China and Spain Show Efficiency Needn't be Flashy

The Chinese government is restructuring its taxation system for cars and boats, in an effort to encourage smaller engines that consume less fuel and pollute less. Along with making alternative transportation more accessible and electrifying its fast-growing car fleet, steps like this are an important part of reducing carbon emissions and other pollutants on China’s traffic-choked streets.

China has long placed a tax on cars and motor boats, but until recently all vehicles were taxed the same without regard to efficiency or the size of the engine. Under a new law passed Friday by China’s legislature, taxes on vehicles with more efficient engines will be reduced, while those on cars and boats with inefficient engines will go up. It turns out 87% of motor vehicles now on China’s roads are efficient enough to qualify for the lower taxation rates. The new regulation is intended to encourage a still more complete shift away from fuel-guzzling vehicles in China.

Pollution from vehicle tailpipes is an ongoing and growing problem in many Chinese cities, and stems from the boom in car sales over the last few years. Along with the effluents of coal plants used for industry and electricity generation, vehicle pollutants have made the air quality in some Chinese cities worse than almost anywhere else in the world. In some quarters desperate measures are already being taken to minimize pollution by reducing the number of vehicles on the road. Earlier this year, the city of Beijing announced it would restrict the number of new vehicle registrations given out each month.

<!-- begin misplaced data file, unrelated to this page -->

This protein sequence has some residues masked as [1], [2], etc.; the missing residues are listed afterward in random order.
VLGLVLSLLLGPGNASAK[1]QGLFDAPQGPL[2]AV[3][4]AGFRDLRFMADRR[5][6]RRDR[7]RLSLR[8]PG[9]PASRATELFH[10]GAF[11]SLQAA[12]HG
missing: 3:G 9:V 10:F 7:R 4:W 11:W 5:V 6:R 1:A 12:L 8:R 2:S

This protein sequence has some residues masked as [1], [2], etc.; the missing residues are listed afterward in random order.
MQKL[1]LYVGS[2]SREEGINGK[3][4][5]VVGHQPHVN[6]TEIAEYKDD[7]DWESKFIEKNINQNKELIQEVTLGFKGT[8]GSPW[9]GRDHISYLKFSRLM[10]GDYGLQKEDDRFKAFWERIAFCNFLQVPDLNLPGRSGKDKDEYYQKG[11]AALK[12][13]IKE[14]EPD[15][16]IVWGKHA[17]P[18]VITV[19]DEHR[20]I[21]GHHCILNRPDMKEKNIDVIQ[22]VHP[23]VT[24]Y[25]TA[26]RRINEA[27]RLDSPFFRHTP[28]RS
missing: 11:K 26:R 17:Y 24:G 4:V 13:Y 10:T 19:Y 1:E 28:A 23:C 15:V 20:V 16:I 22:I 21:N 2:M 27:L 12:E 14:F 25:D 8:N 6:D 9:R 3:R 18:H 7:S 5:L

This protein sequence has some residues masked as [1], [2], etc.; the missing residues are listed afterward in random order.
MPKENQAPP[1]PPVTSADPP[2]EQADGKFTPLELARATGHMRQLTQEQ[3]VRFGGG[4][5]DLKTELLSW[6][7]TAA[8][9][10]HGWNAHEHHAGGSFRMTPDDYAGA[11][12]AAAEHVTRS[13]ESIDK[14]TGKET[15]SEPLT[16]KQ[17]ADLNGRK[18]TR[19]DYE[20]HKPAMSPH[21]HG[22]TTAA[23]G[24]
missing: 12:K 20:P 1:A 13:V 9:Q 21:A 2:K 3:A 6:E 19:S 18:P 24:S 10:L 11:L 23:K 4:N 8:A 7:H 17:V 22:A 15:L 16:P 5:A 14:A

Local air pollution has probably been China’s biggest concern when it comes to reducing oil consumption. Yet as China struggles to clear its murky skies, other countries are seeking to cut their dependence on oil for other reasons. On the same day that China passed its new vehicle tax, Spain adopted a measure to improve vehicle efficiency due to concerns about rising oil prices. The European country lowered the speed limit on highways from 120 to 110 kilometers per hour.

This doesn’t sound like much, but experts predict the difference in Spain’s new speed limit will make a typical vehicle 15% more fuel efficient, assuming drivers stick to the law. The decision to lower the speed limit was prompted by political unrest in Libya, which has sent oil prices spiking around the world. Spain sources 13% of its oil from Libya.

In the end governments lowering the speed limit or restructuring the tax system for motor vehicles may sound less exciting than car companies rolling out shiny new green vehicles. However the actions of China and Spain on Friday are reminder that effective policies to decrease oil consumption need not be limited to the flashy. Citizens of both countries will be able to breathe easier and pay less at the pump thanks to common sense measures that improve car efficiency and performance. Other countries might do well to emulate them.

Photo credit: "Peter" on Flickr

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